Beiträge von LHarris

    Top left is a milkweed. It is the prime food for the monarch butterfly. This weed/flower lines the roads on the ways to my favorite streams throughout southern Wisconsin.

    Middle top is the infamous touch me not flower. Its pods explode and rain down seeds on the one that touched it. Most of my late season streams in the driftless are lined with these.

    The right top is a wild bergamot. This flower was dried and used as in a paste for acne relief. They are a very late season arrival on clean pristine streams throughout Crawford county.

    Bottom left is a lily that thrives on the Fox Bluff Creek in Richland County.

    Bottom middle is a very rare poisonous flower located on Mill Creek in Richland county. It is called woody night shade.

    Bottom right is an aster. This flower is a favorite place for butterflies to land upon. This flower resides in Crawford county on Crow Creek.

    My season opens this Saturday

    I hope my knee is better

    I am missing many things being stuck in the house.

    I already missed the early season.

    I have many memories of years past.

    I am not ready to be put out to pasture.

    Near the end of September each year I get this feeling of loss. There is an unexplained hollowness inside me. For the longest time I could not understand why.

    My medical problems as of late have caused those feelings to be even worse. I sat down last night and mourned my lack of being able to go fishing because of my knee and back problems over a couple beers.

    It wasn't just the fishing I miss. I missed the December scouting trips. I miss the virgin snow.

    The outdoors serves as a battery charger for my soul. I have been bashful about testing my knee and back for fear of re- injuring them.

    I have decided to go fishing tomorrow and dam the consequences. I do not want to risk not seeing the new pine cones budding.

    My life would be quite hollow if I could not see the first blossoms on my favorite plum tree grove and smell it's amazing aroma.

    I don't know what I would do if the door to the outdoors was ever closed for me. I would wither away and cease to exist.

    "Many men go fishing all of their lives without knowing that it is not fish they are after."

    - Henry David Thoreau

    The best fly angler I have ever fished with is hands down bar none John Armstrong. He use to live in Madison and now lives in a suburb of Atlanta. WE use to fish 3 times a week when he worked locally. We fish once or twice a year these days.

    I will set the stage for the story. John has been out fishing with his buddy Todd during the day. John is all pumped up about an incident that happened when Todd was battling a medium sized trout. John told me that an extra large sized brown attacked Todd's fish while he was battling it. He wanted to go right out after it with me. I told John to give the trout a rest for a couple days and I would be his net man.

    The next night John is on the phone and he wants to go out at about 7am the next morning. John is so fired up he has already tied a fly on to try to catch the aggressive monster in the hole.

    John had a size 6 hornberg on. He told he he had a small split shot back about 12 inches and he had a big glob of biostrike about 5 feet back. He guessed the hole to be 4 feet deep. His plan was to dredge the crease he saw the trout retreat into after it attacked the other trout. He had it on his lucky Fenwick rod with a 9 foot new 2X leader.

    We met up at 6:30am in Gays Mills and we were off after that aggressive male brown.

    He had discovered the fish so it was his to catch. I stayed back 80 yards so my movements would not spook John's trout.

    The second cast in to the hole John had a large trout on and was shouting for me to come net it. This fish hunkered down on the bottom for quite a while before coming to the surface and me netting it.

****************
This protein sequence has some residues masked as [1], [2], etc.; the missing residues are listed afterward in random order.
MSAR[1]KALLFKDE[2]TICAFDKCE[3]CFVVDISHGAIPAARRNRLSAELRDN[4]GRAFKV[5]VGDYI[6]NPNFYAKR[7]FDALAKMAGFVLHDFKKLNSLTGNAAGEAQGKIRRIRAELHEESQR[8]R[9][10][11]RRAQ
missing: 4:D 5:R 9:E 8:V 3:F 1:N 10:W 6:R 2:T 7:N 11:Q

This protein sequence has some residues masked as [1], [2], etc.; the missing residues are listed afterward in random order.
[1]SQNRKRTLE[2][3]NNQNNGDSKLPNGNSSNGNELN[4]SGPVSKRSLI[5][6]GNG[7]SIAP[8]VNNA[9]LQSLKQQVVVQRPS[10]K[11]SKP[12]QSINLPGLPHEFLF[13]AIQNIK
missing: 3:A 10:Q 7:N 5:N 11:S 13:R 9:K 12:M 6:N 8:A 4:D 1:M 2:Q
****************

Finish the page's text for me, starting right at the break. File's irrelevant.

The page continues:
John was happy with his brown and fished some more and I went home and he was off to Madison.

    That night the phone rang. John was on the line and he said the fish he caught that day was not the trout he had seen chasing and biting that other brown. He was certain it was a different fish he caught. I dismissed the notion in my mind of two extra large trout in the same small hole. John was certain and wanted to out again. He didn't have time until the weekend.

    He called me on Friday night and said he was coming in the morning with a father and son in tow. He had promised the father to help teach his son how to fly fish. We all bailed out of the vehicles at the same parking area from earlier that week. John wanted to see if he was right and there was another big different trout in the hole. John had already tied on the hornberg and he was biting at the bit to go try.

    I let John and the father go ahead of me and the son. The son picked up on the fly rod quickly and caught a really nice brookie right away. Then I heard the familiar cry by John of "LEN!!"

    We both ran to John and he was still battling another different bigger trout in that same hole. The father and son watched as John battled the trout. The father waded in and tried to net John's trout but his net was not big enough. I tossed him my big net.

    If you don't have a couple hornbergs in your fly box, you should have.

    This stretch had the rights sold to the WDNR 2 years later and the wonderful hole was destroyed with the Habitat Improvement nonsense.

    My buddy and I waded up to this hole. Our expectations were great. It had big and lots of trout written all over it. Frank picked up one smallish brown on the left as he put himself in place to fish the "Gravy Train".

    He fished it for 35 minutes and nary a hit. I fished it for 5 minutes and same thing for me.

    The hole looked awesome and our expectations were high. As we went upstream to fish we noticed a spot with no grass on it where a local had been camped numerous times. We could even see lawn chair indents.

    We would have fished it the same even if we had seen the worm dunker's perch.

    This hole gave me no delusions of grandeur coming up on it and I walked right up on it. Big mistake. The trout were screaming every direction.

    The water blasting down those shallows bounced off that bank before the bush and cut a nice bathtub sized hole under it.

    The next time I came back I fished that hole properly and picked up over a dozen trout.

    Ain't trout fishing grand!!!